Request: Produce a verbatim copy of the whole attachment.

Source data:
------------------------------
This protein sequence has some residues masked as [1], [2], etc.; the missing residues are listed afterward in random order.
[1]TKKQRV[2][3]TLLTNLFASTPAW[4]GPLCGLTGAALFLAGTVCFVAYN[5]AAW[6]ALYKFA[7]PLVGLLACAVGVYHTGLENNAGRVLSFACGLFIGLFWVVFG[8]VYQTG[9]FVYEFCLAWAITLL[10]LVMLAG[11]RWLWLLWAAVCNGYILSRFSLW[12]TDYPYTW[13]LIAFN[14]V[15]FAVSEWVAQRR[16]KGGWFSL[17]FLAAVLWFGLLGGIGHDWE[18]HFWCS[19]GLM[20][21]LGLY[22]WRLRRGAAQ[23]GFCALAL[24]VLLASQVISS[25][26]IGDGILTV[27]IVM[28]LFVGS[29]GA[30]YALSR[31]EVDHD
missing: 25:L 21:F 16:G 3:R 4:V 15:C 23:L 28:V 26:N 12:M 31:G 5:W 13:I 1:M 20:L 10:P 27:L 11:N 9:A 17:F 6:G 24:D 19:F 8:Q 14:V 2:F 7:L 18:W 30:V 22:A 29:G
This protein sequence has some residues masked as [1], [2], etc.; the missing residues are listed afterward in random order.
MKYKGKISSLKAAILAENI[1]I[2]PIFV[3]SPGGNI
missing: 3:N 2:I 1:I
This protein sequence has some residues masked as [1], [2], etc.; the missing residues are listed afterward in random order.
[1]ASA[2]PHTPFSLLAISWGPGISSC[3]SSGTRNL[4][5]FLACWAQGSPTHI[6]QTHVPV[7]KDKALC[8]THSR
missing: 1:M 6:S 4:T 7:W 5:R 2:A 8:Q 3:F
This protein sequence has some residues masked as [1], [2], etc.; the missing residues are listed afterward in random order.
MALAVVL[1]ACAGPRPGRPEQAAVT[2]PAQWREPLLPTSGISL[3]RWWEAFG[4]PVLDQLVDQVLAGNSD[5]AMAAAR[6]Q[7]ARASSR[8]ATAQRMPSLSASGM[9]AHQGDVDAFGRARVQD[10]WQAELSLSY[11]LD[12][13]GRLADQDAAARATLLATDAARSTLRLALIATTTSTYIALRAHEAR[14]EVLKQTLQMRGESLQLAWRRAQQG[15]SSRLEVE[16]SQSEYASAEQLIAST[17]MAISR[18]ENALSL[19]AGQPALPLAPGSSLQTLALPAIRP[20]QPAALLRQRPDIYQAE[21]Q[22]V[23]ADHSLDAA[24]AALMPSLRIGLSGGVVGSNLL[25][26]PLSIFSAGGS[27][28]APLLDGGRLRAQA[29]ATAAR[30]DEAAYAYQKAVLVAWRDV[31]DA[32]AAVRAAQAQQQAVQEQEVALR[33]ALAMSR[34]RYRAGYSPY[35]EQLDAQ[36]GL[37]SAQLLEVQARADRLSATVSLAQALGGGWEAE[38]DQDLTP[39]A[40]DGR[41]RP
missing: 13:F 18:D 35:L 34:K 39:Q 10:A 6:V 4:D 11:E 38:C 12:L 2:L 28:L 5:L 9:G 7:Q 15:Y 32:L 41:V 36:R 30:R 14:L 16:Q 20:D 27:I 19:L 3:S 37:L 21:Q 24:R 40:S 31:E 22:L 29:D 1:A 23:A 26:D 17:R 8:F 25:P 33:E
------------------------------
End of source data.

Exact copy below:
This protein sequence has some residues masked as [1], [2], etc.; the missing residues are listed afterward in random order.
[1]TKKQRV[2][3]TLLTNLFASTPAW[4]GPLCGLTGAALFLAGTVCFVAYN[5]AAW[6]ALYKFA[7]PLVGLLACAVGVYHTGLENNAGRVLSFACGLFIGLFWVVFG[8]VYQTG[9]FVYEFCLAWAITLL[10]LVMLAG[11]RWLWLLWAAVCNGYILSRFSLW[12]TDYPYTW[13]LIAFN[14]V[15]FAVSEWVAQRR[16]KGGWFSL[17]FLAAVLWFGLLGGIGHDWE[18]HFWCS[19]GLM[20][21]LGLY[22]WRLRRGAAQ[23]GFCALAL[24]VLLASQVISS[25][26]IGDGILTV[27]IVM[28]LFVGS[29]GA[30]YALSR[31]EVDHD
missing: 25:L 21:F 16:G 3:R 4:V 15:C 23:L 28:V 26:N 12:M 31:G 5:W 13:I 1:M 20:L 10:P 27:L 11:N 9:A 17:F 6:G 24:D 19:F 8:Q 14:V 2:F 7:L 18:W 30:V 22:A 29:G
This protein sequence has some residues masked as [1], [2], etc.; the missing residues are listed afterward in random order.
MKYKGKISSLKAAILAENI[1]I[2]PIFV[3]SPGGNI
missing: 3:N 2:I 1:I
This protein sequence has some residues masked as [1], [2], etc.; the missing residues are listed afterward in random order.
[1]ASA[2]PHTPFSLLAISWGPGISSC[3]SSGTRNL[4][5]FLACWAQGSPTHI[6]QTHVPV[7]KDKALC[8]THSR
missing: 1:M 6:S 4:T 7:W 5:R 2:A 8:Q 3:F
This protein sequence has some residues masked as [1], [2], etc.; the missing residues are listed afterward in random order.
MALAVVL[1]ACAGPRPGRPEQAAVT[2]PAQWREPLLPTSGISL[3]RWWEAFG[4]PVLDQLVDQVLAGNSD[5]AMAAAR[6]Q[7]ARASSR[8]ATAQRMPSLSASGM[9]AHQGDVDAFGRARVQD[10]WQAELSLSY[11]LD[12][13]GRLADQDAAARATLLATDAARSTLRLALIATTTSTYIALRAHEAR[14]EVLKQTLQMRGESLQLAWRRAQQG[15]SSRLEVE[16]SQSEYASAEQLIAST[17]MAISR[18]ENALSL[19]AGQPALPLAPGSSLQTLALPAIRP[20]QPAALLRQRPDIYQAE[21]Q[22]V[23]ADHSLDAA[24]AALMPSLRIGLSGGVVGSNLL[25][26]PLSIFSAGGS[27][28]APLLDGGRLRAQA[29]ATAAR[30]DEAAYAYQKAVLVAWRDV[31]DA[32]AAVRAAQAQQQAVQEQEVALR[33]ALAMSR[34]RYRAGYSPY[35]EQLDAQ[36]GL[37]SAQLLEVQARADRLSATVSLAQALGGGWEAE[38]DQDLTP[39]A[40]DGR[41]RP
missing: 13:F 18:D 35:L 34:K 39:Q 10:A 6:V 4:D 11:E 38:C 12:L 2:L 28:L 5:L 9:G 7:Q 15:Y 32:L 41:V 36:R 30:R 14:L 16:Q 20:D 27:I 19:L 3:S 37:L 21:Q 24:R 40:S 31:E 22:L 29:D 1:A 23:A 26:D 17:R 8:F 25:P 33:E